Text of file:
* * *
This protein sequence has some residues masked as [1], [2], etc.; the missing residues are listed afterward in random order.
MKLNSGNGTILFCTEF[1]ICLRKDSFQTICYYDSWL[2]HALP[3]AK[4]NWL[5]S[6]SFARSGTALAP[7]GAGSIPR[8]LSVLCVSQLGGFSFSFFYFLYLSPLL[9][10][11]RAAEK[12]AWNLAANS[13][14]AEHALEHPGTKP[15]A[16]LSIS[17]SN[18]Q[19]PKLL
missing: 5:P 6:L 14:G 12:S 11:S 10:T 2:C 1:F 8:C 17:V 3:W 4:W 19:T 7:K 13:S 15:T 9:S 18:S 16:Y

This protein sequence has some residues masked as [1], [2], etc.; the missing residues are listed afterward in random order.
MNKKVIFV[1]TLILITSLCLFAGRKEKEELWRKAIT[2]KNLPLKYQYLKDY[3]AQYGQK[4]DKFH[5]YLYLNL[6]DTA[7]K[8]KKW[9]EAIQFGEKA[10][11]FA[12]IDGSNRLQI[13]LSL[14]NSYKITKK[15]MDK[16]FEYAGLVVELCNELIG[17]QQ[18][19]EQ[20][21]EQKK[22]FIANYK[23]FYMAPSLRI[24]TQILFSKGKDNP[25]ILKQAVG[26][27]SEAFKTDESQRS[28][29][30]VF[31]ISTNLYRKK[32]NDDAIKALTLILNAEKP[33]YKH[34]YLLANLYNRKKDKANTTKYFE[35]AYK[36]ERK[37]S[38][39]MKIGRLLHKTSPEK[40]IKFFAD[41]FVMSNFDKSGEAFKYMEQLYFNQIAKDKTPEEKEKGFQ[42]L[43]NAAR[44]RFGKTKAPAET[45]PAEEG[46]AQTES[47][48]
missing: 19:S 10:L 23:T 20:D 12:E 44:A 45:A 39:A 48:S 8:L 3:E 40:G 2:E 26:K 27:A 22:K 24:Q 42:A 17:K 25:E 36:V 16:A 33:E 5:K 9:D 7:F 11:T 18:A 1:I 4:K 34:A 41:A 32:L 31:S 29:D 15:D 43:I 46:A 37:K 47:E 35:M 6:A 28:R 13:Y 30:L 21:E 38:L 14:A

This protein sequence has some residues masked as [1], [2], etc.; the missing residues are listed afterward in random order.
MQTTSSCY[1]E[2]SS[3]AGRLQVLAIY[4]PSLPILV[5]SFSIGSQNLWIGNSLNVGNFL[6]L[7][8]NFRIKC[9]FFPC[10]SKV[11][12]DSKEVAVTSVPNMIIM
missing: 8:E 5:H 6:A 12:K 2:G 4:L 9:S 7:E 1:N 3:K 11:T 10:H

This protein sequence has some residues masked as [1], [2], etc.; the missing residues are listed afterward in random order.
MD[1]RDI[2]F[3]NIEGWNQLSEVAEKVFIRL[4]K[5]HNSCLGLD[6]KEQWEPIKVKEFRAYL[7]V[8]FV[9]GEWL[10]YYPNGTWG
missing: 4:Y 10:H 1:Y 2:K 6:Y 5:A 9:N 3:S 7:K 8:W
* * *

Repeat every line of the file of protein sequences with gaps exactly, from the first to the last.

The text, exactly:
This protein sequence has some residues masked as [1], [2], etc.; the missing residues are listed afterward in random order.
MKLNSGNGTILFCTEF[1]ICLRKDSFQTICYYDSWL[2]HALP[3]AK[4]NWL[5]S[6]SFARSGTALAP[7]GAGSIPR[8]LSVLCVSQLGGFSFSFFYFLYLSPLL[9][10][11]RAAEK[12]AWNLAANS[13][14]AEHALEHPGTKP[15]A[16]LSIS[17]SN[18]Q[19]PKLL
missing: 5:P 6:L 14:G 12:S 11:S 10:T 2:C 1:F 8:C 17:V 3:W 4:W 19:T 7:K 13:S 15:T 9:S 18:S 16:Y

This protein sequence has some residues masked as [1], [2], etc.; the missing residues are listed afterward in random order.
MNKKVIFV[1]TLILITSLCLFAGRKEKEELWRKAIT[2]KNLPLKYQYLKDY[3]AQYGQK[4]DKFH[5]YLYLNL[6]DTA[7]K[8]KKW[9]EAIQFGEKA[10][11]FA[12]IDGSNRLQI[13]LSL[14]NSYKITKK[15]MDK[16]FEYAGLVVELCNELIG[17]QQ[18][19]EQ[20][21]EQKK[22]FIANYK[23]FYMAPSLRI[24]TQILFSKGKDNP[25]ILKQAVG[26][27]SEAFKTDESQRS[28][29][30]VF[31]ISTNLYRKK[32]NDDAIKALTLILNAEKP[33]YKH[34]YLLANLYNRKKDKANTTKYFE[35]AYK[36]ERK[37]S[38][39]MKIGRLLHKTSPEK[40]IKFFAD[41]FVMSNFDKSGEAFKYMEQLYFNQIAKDKTPEEKEKGFQ[42]L[43]NAAR[44]RFGKTKAPAET[45]PAEEG[46]AQTES[47][48]
missing: 19:S 10:L 23:T 20:D 12:E 44:A 45:A 39:A 48:S 8:L 3:E 40:G 2:E 26:K 27:A 22:K 24:Q 42:A 17:K 25:E 36:V 16:A 33:E 5:K 9:D 7:F 11:T 18:A 1:I 4:K 34:A 41:A 32:L 31:S 29:D 15:D 43:I 46:A 37:K 47:E 35:M 6:A 28:R 13:Y 30:L 21:E 38:L 14:A

This protein sequence has some residues masked as [1], [2], etc.; the missing residues are listed afterward in random order.
MQTTSSCY[1]E[2]SS[3]AGRLQVLAIY[4]PSLPILV[5]SFSIGSQNLWIGNSLNVGNFL[6]L[7][8]NFRIKC[9]FFPC[10]SKV[11][12]DSKEVAVTSVPNMIIM
missing: 8:E 5:H 6:A 12:K 2:G 4:L 9:S 7:E 1:N 3:K 11:T 10:H

This protein sequence has some residues masked as [1], [2], etc.; the missing residues are listed afterward in random order.
MD[1]RDI[2]F[3]NIEGWNQLSEVAEKVFIRL[4]K[5]HNSCLGLD[6]KEQWEPIKVKEFRAYL[7]V[8]FV[9]GEWL[10]YYPNGTWG
missing: 4:Y 10:H 1:Y 2:K 6:Y 5:A 9:N 3:S 7:K 8:W